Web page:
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Hundreds of goldfish found in Parleys Creek Utah

Submitted by on May 19, 2013 – 3:07 pmNo Comment |

goldfishSUGAR HOUSE — The discovery of hundreds of goldfish in Parleys Creek has wildlife officials worried about the larger trend of people releasing aquarium fish into the wild, and the impact it has on native fish.

Division of Wildlife Resources was notified of the goldfish in the Sugar House Park pond, and when officials arrived, they discovered what they estimate to be hundreds of fish. An exact count is impossible at this point, the department said. It is unknown if all the fish were released into the water, or if they are the offspring of a few released fish.

“What tends to happen, and happens really often, is pet owners — aquarium owners — grow tired of their fish, their pets. And instead of disposing them ethically, we see a lot of releases in the wild,” said Drew Cushing, sport fish coordinator at DWR.

Whatever the case, Cushing said, the state has a real problem on their hands not just in Sugar House Park, but in various waters throughout the state. Since 2001, the DWR has been alerted to more than 100 illegal introductions of fish in Utah’s fisheries. While some are house pets like koi and other aquarium fish, Cushing said they have found other species like tilapia, burbot, gizzard shad, pacu and even piranhas.

Goldfish, weighing 2 to 3 pounds each, were shocked out of Willow pond in 2011. (Photo: Tonya Kieffer)

Goldfish, weighing 2 to 3 pounds each, were shocked out of Willow pond in 2011. (Photo: Tonya Kieffer)

Illegal releases are most common in urban areas and popular fisheries, Cushing said.

“Releasing it into the wild is always a bad thing. Whatever you do, don’t release them alive. It’s OK to kill a fish now and then. We do it when we go fishing. This is no different,” Cushing said. “These kinds of introductions always end up affecting the native fish badly.”

Those effects range from disease and overpopulation to predation of native fish, he said.

Cushing recommends selling or giving away an unwanted fish, or, if you are unable to do so, to kill the fish and dispose of it properly. Otherwise, Cushing said, the DWR could end up killing hundreds of a pet fish’s descendants to restore native fish populations and environments.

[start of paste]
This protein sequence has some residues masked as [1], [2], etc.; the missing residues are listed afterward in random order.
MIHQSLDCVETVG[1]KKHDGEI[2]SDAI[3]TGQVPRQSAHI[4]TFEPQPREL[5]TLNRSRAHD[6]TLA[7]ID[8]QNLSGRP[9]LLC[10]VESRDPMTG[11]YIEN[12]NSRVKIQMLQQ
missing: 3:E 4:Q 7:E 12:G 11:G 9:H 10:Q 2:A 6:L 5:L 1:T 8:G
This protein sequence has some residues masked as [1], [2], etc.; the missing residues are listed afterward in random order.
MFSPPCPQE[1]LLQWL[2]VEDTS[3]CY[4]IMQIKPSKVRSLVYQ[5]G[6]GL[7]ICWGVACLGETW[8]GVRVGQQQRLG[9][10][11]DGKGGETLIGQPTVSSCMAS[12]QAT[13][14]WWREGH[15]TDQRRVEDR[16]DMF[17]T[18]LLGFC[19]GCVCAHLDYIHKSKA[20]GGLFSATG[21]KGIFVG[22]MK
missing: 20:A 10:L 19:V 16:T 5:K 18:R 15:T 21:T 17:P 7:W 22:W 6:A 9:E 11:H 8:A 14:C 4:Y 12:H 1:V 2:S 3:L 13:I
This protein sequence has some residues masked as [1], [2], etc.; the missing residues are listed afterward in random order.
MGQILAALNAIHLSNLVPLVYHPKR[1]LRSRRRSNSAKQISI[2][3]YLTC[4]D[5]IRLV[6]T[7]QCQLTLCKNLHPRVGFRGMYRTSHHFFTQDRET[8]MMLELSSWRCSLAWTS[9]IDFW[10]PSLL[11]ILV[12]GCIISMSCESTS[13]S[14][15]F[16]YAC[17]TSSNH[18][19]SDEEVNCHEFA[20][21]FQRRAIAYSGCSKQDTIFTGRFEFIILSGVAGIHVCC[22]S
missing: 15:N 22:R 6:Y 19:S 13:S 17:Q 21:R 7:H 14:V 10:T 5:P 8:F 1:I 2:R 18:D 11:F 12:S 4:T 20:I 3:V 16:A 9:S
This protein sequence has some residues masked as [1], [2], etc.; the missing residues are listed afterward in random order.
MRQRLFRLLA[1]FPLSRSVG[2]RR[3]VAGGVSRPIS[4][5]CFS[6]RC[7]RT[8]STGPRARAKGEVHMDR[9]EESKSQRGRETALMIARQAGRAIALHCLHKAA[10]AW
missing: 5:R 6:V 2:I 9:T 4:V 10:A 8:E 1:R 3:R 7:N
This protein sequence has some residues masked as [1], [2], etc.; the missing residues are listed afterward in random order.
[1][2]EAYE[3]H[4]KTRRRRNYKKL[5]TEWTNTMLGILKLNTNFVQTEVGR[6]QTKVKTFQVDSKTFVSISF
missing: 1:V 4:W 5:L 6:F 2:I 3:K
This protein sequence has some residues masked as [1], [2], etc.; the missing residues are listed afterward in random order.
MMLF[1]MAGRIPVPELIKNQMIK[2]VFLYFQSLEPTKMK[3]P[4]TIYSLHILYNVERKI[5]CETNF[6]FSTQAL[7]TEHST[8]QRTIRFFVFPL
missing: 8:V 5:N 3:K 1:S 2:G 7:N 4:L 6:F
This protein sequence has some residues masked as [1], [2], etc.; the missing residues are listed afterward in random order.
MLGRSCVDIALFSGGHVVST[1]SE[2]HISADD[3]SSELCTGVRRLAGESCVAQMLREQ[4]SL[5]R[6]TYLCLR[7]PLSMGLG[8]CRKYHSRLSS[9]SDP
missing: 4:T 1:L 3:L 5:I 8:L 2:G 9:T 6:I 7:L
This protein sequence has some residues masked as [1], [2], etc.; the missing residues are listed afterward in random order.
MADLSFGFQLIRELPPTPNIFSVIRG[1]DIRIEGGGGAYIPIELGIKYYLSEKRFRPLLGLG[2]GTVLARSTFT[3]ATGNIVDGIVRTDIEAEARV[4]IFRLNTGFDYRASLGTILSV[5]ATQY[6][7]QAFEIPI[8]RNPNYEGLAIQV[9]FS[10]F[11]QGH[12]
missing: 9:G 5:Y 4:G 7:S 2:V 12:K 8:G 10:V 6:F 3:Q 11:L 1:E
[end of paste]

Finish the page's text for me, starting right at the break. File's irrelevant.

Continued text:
The DWR employs several tactics of management of illegal and invasive species, including chemical renovations, shocking and removing the fish, increasing the number of native predatory fish, and removing the catch limit on that fish.

The department has not yet determined how to move forward removing the koi from Parleys Creek, but Cushing said they are in the process of creating and enforcing measures to prevent further illegal introduction of fish.

First, he said, DWR is working with specialty aquarium shops in Utah to cooperate with pet owners who no longer want pets. Secondly, it is educating anglers about the harm of illegal introductions. Third, he said, DWR is working with the Utah courts and law enforcement to enforce current penalties for illegal introductions.

According to current law, a person caught illegally moving live fish can be charged with a Class B misdemeanor and receive up to a $4,000 fine. Illegally releasing fish in water is a Class A misdemeanor, and can be penalized with up to a $5,000 fine.

“The damage these fish can do when you release them in a system is millions of dollars,” Cushing said.

He pointed out the treatments of Panguitch Lake and Strawberry Reservoir for Utah Chub, a bait fish moved to those waters illegally. The treatments cost the state $300,000 and about $3 million, respectively.

“These are not cheap fixes once it happens,” he said.

In other areas in North America, Cushing said, illegal introductions have become nearly unmanageable and a financial burden.

Montana has documented more than 500 illegal introduction of fish in 298 waters, according to the Montana Fish and Wildlife Resources. In British Columbia, the state estimated illegal introductions in more than 200 waters. Washington estimated up to 21,000 aquarium fish are released each year in the Pugent Sound area, Cushing said.

“My opinion is we’re on the cusp of something that is really bad,” Cushing said. “When you look at other areas, that very well may be where we’re headed, where we’re not seeing a small number of these, but we’re seeing hundreds of these introductions. And that’s what I’m afraid of, because if that happens, we’re not prepared to deal with it.”

Source : KSL.com

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